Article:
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EDUCATION PROGRAMS: A Step toward sustainability

Training is the cornerstone of who we are. It's the only way to ensure that every child receives quality care every time, everywhere they receive surgery. The goal of Operation Smile training programs is to move toward sustainable programs conducted at the local level.

Through our education initiatives, partner countries are given specialized skills to treat children with facial deformities on their own — with their own resources, volunteers and medical professionals, making our impact even greater than we could with international medical missions alone.

Life Support Training 

Training the Medical Community to Help Save Lives

To help ensure that our patients receive care under the safest conditions, Operation Smile partnered with the American Heart Association (AHA) to establish international training programs for developing nations that will provide critical life-saving skills to in-country medical professionals. The program is intended to develop training networks and deliver certification in Pediatric Advanced Life Support (PALS), Advanced Cardiac Life Support (ACLS) and Basic Life Support (BLS).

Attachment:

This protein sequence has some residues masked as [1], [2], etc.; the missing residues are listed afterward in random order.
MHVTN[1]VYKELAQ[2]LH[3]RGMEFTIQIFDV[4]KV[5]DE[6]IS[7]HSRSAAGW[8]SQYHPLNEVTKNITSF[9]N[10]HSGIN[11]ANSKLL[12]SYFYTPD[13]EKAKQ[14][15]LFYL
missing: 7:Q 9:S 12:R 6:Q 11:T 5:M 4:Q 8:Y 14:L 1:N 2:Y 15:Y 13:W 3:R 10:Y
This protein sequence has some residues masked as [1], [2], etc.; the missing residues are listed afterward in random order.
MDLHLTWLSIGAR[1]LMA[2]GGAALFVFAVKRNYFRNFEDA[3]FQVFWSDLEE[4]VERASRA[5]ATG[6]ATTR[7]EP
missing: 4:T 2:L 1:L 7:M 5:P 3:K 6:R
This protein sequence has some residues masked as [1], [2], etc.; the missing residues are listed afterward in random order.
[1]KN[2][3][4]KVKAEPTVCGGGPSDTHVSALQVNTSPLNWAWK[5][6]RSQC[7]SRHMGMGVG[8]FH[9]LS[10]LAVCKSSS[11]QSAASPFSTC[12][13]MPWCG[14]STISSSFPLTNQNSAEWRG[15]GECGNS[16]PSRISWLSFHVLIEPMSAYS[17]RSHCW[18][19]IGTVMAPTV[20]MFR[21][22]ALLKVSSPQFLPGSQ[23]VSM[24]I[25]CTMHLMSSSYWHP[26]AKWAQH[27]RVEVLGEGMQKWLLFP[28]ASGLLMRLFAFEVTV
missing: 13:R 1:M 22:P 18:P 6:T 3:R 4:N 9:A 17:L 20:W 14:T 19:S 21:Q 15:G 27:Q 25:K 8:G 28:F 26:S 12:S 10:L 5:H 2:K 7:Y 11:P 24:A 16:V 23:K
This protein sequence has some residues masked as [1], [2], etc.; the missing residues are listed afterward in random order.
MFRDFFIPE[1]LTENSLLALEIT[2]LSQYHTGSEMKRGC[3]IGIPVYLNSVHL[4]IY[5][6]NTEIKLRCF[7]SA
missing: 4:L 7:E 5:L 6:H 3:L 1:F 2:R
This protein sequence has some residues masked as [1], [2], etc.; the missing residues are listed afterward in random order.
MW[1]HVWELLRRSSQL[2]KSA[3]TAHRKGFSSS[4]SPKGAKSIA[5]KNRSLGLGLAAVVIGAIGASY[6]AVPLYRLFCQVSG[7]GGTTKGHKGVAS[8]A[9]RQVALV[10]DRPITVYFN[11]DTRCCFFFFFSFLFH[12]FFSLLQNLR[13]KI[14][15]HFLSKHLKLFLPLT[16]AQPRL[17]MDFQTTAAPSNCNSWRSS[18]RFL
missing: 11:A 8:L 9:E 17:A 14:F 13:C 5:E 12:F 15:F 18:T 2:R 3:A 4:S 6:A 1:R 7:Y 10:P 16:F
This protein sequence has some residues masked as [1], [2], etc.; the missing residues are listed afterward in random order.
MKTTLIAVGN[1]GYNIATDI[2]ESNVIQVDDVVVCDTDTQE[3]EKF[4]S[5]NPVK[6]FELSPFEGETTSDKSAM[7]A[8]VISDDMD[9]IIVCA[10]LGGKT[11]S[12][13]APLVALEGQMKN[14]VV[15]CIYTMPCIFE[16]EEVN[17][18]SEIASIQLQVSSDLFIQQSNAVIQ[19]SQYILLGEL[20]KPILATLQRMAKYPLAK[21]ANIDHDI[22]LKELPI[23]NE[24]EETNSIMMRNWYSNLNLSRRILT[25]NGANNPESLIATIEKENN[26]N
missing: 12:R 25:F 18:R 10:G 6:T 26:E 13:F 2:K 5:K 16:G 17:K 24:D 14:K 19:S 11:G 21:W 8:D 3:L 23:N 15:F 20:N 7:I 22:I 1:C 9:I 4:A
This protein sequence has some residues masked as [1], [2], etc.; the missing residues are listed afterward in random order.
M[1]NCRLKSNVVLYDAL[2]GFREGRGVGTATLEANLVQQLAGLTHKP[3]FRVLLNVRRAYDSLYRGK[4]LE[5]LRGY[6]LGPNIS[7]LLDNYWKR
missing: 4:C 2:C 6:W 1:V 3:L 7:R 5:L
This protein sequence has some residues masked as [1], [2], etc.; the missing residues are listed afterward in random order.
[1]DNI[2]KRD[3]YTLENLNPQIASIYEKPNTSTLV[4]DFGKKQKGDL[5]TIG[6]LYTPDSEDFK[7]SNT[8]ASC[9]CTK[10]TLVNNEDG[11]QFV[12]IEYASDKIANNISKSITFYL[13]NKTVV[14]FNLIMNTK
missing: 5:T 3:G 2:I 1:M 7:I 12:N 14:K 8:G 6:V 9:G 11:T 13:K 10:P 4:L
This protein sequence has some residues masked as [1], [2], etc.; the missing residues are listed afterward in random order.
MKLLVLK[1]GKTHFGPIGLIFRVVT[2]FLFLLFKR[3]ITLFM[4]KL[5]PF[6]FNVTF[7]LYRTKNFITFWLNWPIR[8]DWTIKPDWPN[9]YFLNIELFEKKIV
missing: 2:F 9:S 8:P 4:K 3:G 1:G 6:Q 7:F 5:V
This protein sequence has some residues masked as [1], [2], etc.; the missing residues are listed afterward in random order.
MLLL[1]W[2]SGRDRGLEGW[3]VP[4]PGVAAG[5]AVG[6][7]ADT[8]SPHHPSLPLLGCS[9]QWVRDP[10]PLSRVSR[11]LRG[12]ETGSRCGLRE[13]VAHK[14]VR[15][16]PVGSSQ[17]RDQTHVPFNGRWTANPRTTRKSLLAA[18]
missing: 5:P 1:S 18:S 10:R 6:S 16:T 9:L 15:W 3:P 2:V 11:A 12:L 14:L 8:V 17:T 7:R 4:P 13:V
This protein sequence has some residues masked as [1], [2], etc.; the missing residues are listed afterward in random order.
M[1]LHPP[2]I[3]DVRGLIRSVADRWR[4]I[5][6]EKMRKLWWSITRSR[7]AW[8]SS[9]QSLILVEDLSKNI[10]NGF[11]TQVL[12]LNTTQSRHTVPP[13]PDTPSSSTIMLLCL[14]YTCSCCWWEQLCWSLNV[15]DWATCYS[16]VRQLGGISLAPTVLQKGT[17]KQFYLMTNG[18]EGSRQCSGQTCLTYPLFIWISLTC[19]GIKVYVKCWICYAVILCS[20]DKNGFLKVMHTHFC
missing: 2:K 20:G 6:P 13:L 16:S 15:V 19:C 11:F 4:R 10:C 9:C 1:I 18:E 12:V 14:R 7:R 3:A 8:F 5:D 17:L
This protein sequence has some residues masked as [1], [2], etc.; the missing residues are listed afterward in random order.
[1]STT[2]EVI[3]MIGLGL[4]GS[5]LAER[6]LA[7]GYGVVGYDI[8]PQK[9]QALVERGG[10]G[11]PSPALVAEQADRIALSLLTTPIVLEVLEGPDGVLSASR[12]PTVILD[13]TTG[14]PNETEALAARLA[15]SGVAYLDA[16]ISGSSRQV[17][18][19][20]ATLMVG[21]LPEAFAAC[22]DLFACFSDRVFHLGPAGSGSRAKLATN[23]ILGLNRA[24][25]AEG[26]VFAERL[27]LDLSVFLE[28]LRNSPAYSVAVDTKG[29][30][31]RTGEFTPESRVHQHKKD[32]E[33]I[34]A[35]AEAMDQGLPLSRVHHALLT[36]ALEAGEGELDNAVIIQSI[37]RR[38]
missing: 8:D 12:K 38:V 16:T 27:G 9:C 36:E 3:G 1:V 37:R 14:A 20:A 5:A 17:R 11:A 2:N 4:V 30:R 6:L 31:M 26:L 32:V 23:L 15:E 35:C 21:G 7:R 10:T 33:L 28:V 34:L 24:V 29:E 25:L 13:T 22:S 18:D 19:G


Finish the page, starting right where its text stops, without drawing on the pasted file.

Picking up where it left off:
Operation Smile has trained volunteers to recognize and treat emergencies, including cardiac arrest and respiratory failure, and has also provided trauma and Emergency Medical Technician (EMT) training for more than 1,000 in-country medical professionals worldwide.

As a result of our long-standing partnership with AHA, our foundations are expanding their own training networks and offering this valuable certification to many others in their communities. Operation Smile was the first organization recognized as a global and mobile International Training Organization (ITO) of the American Heart Association.

Through this partnership, and the ripple effect it has created, more than 17,118 volunteers have been trained and certified in the American Heart Association's life support throughout the course of the program. Plus, in a recent survey of previous life support participants, more than 85% of respondents said they had saved a life with their new found knowledge. In 2013, 2,028 people received life support training in 25 countries.

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